On Quasimodo Sunday, one week later, it happened. Grace got applause. And she told me, “now you have to take me fishing! And if you don’t … ” She ran her thumb across her throat. True.story.
That fishing morning, the fish nibbled, but didn’t take the bait. But we heard woodpeckers. We saw geese in a domestic dispute. “I wonder what he did wrong,” Grace wondered aloud, assuming the boy goose was in hot water. We found fish nests. We didn’t hear sirens or rap music.
Those clever sunfish nipped at our worms under water.
When we switched to flies, the worms in our bucket found an 11th-hour reprieve.
We had Powerade and Zero Cola and a bag that might or might not have contained sugar wafers in chocolate, strawberry and vanilla. We had a breeze and sun on our faces. We had nowhere to be but there. Without bites.
But without hooks stuck in fingers. Just in jeans.
Years ago, I found myself on a lakeshore like this. Brokenhearted. Some silly girl I adored had decided to do something fun on a Saturday with a boy who wasn’t me. I cast a line and felt distant. Helpless.
A cup of worms and a far-off lake seemed a weak retort to his kind of fun.
So I sat.
And I waited. And I listened. That burn began to fade. I couldn’t call her. Damn. I couldn’t call her. Good. He’ll muck it up anyway. I don’t know how many casts it took, but, that spot at the lake became the place to be. When you fish, the only counting you do is … fish.
Rose swept into the blue that day. Or did blue interrupt my rose?
“Is a girl goose green, or is that in ducks?”
“So, people eat whales?”
“If you run a red light, will you go to jail?”
The day became a golden age of questions.
I took a turn at a local park for the last day of my first week of Couch to 5K. Guess who wanted to come with? And bring her bike. This is how she wound up in the front seat, to speak of gay marriage and Picasso’s periods.
She’d speed ahead, then loop around the figure 8, to find me. In week 1, you warm up with a 5-minute walk. You run just 60 seconds. You walk for 90. Repeat, until you’ve finished 20 minutes. Ease into it, lad, as my friend Will would say. I am.
And in some 60-second bursts, I feel broken down and creaky.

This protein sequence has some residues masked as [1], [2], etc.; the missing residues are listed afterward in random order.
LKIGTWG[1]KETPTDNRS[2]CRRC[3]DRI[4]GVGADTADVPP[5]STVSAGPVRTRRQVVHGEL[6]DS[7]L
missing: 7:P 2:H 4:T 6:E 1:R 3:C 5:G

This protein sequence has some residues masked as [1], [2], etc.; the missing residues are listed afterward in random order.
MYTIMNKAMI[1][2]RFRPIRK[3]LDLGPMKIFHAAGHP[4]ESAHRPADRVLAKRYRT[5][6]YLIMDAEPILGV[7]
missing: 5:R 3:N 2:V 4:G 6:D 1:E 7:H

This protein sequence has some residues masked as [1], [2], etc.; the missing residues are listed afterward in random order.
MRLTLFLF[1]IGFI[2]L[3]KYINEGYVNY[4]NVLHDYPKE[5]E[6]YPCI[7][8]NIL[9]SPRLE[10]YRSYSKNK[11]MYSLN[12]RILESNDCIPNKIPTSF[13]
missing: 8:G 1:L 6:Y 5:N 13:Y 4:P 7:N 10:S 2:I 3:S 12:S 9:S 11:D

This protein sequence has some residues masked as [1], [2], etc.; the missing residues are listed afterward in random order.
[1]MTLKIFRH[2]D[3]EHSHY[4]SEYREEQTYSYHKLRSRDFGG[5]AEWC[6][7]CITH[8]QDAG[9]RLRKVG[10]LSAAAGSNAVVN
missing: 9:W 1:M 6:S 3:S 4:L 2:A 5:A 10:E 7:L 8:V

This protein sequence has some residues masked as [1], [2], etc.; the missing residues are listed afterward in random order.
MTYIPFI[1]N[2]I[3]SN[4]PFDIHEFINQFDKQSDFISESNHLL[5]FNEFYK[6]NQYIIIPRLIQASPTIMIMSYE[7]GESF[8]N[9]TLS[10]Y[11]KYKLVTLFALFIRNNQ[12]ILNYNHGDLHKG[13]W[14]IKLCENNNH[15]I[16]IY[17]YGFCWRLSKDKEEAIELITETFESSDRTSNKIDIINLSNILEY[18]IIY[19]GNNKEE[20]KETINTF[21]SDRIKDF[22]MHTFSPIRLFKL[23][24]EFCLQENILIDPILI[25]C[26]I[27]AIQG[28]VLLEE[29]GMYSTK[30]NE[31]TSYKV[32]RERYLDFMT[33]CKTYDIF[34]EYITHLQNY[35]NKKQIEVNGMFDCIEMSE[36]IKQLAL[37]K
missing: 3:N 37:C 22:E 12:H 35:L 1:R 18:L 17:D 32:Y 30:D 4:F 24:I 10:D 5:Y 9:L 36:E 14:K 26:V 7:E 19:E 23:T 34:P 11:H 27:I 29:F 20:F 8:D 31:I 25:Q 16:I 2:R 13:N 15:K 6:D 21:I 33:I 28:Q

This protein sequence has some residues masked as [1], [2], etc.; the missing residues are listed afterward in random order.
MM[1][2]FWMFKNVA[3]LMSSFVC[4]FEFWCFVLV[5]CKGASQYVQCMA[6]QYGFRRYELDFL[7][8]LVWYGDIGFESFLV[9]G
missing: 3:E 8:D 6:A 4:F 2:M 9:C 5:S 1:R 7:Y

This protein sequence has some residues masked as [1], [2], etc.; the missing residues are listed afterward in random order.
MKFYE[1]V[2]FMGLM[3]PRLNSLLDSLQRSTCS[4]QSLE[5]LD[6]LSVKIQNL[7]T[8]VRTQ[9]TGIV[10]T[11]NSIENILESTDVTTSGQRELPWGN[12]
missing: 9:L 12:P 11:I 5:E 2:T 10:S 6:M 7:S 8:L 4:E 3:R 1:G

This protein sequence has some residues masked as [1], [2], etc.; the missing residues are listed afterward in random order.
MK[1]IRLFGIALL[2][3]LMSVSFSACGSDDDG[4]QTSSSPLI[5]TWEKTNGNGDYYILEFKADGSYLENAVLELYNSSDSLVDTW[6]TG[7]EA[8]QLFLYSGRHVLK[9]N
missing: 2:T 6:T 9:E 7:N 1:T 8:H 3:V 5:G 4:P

Like Jesse Owens.
Grace kept pace as I walked, then kicked it up on my blistering 12-minute-mile pace. “We should do this every day,” she said. Yes. Well, three times a week. Oh, you mean, run and bike at the park? I’d love that.
To blog three times a week is good. It fits right now. Whatever period this is.
It’s hard to see the blue or the rose. There’s a Crayola color now called Purple Mountains Majesty. Purple People Eaters didn’t make the cut. We’ve invented shades of purple.
My Colorado Rockies are black, purple and silver. My mom’s maiden name, Morado, means … purple.
It’s everywhere. And I think it keeps me in the middle.
It keeps me from arrogance on a good day. It keeps me from despair when things don’t make sense. We need blues, though. We need days we catch no fish. We might not need mysteries we don’t understand, but we can thrive anyway.
We need Pandora to play a song that makes you want and check the lyrics.
So you can nod your head. Like it’s written for you.
I think, though, it’s best not to look at those lyrics.
Maybe it’s best to just hear the song, feel it, nod while you’re listening. Then wait. See what’s spun next. John Mayer might lead to Red Hot Chili Peppers. Or Avicii.
And there will always be the questions.
“What does USO mean?”
“What are those colorful fish Piscine Patel apologized to before he killed it?”
“What’s the last stage of a tadpole, before it’s a frog?”
The questions don’t stop. And they’re rose. Every one. Even the sad ones. Even when the baby asks, “would you die for me, daddy?”
And that’s why my blog will go on. My travels aren’t over.
They’ll take on shades of mulberry to KSU Purple to Mardi Gras. They’ll bounce close to the blue and on the edge of rose, but they’ll go on. So I’m here. As the clock approaches midnight and my bed calls. And so does the blog. It feels … rose.
The doing it does.
The thought of you reading this does, for sure.
The thought of the girls seeing it someday does, too.
This is what happens. When you sit in the front seat.